Figure 1.  Premature and potentially avoidable deaths in Ottawa in 2012

Breakdown of Ottawa deaths in 2012 by type (e.g. premature, preventable). In 2012, there were 5,397 deaths in Ottawa. Thirty-five percent of these deaths were premature (i.e. under the age of 75)(1,914 deaths) and 65% were over the age of 75 years (3,483 deaths). Of the premature deaths, 71% were avoidable (1,354 deaths) and 29% were unavoidable (560 deaths). Of the avoidable deaths, 63% were preventable (848 deaths) and 37% were treatable (506 deaths).

Data Source and Notes for Figure 1

Ontario Agency for Health Protection and Promotion (Public Health Ontario). Snapshots: Potentially avoidable mortality Snapshot: mortality from avoidable causes–crude rate (both sexes) 2012. Toronto, ON.

  • Figure adapted from Statistics Canada and CIHI, Health Indicators 2012, 2012.
Description of Figure 1

In 2012, there were 5,397 deaths in Ottawa. Thirty-five percent of these deaths were premature (i.e. under the age of 75)(1,914 deaths) and 65% were over the age of 75 years (3,483 deaths). Of the premature deaths, 71% were avoidable (1,354 deaths) and 29% were unavoidable (560 deaths). Of the avoidable deaths, 63% were preventable (848 deaths) and 37% were treatable (506 deaths).

Table 11. Number of preventable deaths and potential years of life lost (PYLL) among Ottawa residents less than 75 years of age in 2012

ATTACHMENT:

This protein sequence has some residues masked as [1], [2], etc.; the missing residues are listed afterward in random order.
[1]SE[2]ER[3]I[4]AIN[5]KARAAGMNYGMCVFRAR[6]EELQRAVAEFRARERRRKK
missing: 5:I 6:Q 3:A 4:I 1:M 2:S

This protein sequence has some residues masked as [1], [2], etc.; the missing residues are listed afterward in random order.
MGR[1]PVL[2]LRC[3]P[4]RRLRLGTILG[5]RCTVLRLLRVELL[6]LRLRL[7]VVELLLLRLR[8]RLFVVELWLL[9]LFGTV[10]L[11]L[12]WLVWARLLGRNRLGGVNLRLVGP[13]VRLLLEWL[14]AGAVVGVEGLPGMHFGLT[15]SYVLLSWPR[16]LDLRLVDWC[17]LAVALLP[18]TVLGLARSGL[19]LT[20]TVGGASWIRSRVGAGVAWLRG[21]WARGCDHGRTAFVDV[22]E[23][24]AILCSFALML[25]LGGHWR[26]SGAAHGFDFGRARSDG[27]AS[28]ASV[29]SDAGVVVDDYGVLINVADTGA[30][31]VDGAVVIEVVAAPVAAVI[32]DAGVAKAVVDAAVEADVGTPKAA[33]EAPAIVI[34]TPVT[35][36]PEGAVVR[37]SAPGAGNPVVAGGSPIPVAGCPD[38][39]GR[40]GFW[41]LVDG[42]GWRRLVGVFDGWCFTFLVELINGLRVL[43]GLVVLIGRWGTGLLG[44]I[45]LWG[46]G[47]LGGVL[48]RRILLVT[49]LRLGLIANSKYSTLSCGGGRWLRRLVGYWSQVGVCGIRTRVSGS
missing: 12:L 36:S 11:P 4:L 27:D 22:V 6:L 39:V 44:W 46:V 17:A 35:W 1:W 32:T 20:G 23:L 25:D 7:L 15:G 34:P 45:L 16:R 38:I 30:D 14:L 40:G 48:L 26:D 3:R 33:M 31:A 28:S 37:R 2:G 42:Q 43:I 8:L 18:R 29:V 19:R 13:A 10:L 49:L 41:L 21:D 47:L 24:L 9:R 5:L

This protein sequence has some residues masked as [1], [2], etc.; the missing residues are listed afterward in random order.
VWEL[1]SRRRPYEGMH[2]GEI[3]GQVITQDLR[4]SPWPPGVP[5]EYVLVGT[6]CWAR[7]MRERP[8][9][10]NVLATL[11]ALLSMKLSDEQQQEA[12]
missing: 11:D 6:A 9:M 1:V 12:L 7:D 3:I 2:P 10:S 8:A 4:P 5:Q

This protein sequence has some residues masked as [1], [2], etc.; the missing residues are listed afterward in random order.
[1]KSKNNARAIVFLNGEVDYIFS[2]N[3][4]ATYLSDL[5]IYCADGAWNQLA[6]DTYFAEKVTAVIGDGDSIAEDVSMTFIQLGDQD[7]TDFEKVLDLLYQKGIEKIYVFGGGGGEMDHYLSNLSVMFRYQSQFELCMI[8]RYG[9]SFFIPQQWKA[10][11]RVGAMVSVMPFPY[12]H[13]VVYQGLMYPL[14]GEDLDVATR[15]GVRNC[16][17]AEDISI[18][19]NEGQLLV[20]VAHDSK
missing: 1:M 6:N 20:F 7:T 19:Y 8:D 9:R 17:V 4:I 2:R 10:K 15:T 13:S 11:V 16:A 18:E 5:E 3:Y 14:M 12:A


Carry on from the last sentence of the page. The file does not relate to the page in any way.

Cause of Death

Number of Deaths

PYLL

Injuries (intentional and unintentional)

167

5,330

Cancer

345

4,027

Cardiovascular diseases

157

2,059

Respiratory diseases

71

703

Other*

108

1,575

Total

848

13,694

 Data Source and Notes for Table 10

Ontario Agency for Health Protection and Promotion (Public Health Ontario). Snapshots: Potentially avoidable mortality Snapshot: mortality from avoidable causes–crude rate (both sexes) 2012. Toronto, ON.

Ontario Agency for Health Protection and Promotion (Public Health Ontario). Snapshots: Potential years of life lost from avoidable causes Snapshot: potential years of life lost from avoidable causes-crude rate (both sexes) 2012 [Internet]. Toronto, ON: Queen’s Printer for Ontario; [updated 2017 Jun 30; cited 2018 Oct 18]. Available from: publichealthontario.ca/en/DataAndAnalytics/Snapshots/Pages/Potential-years-of-life-lostfrom-avoidable-causes.aspx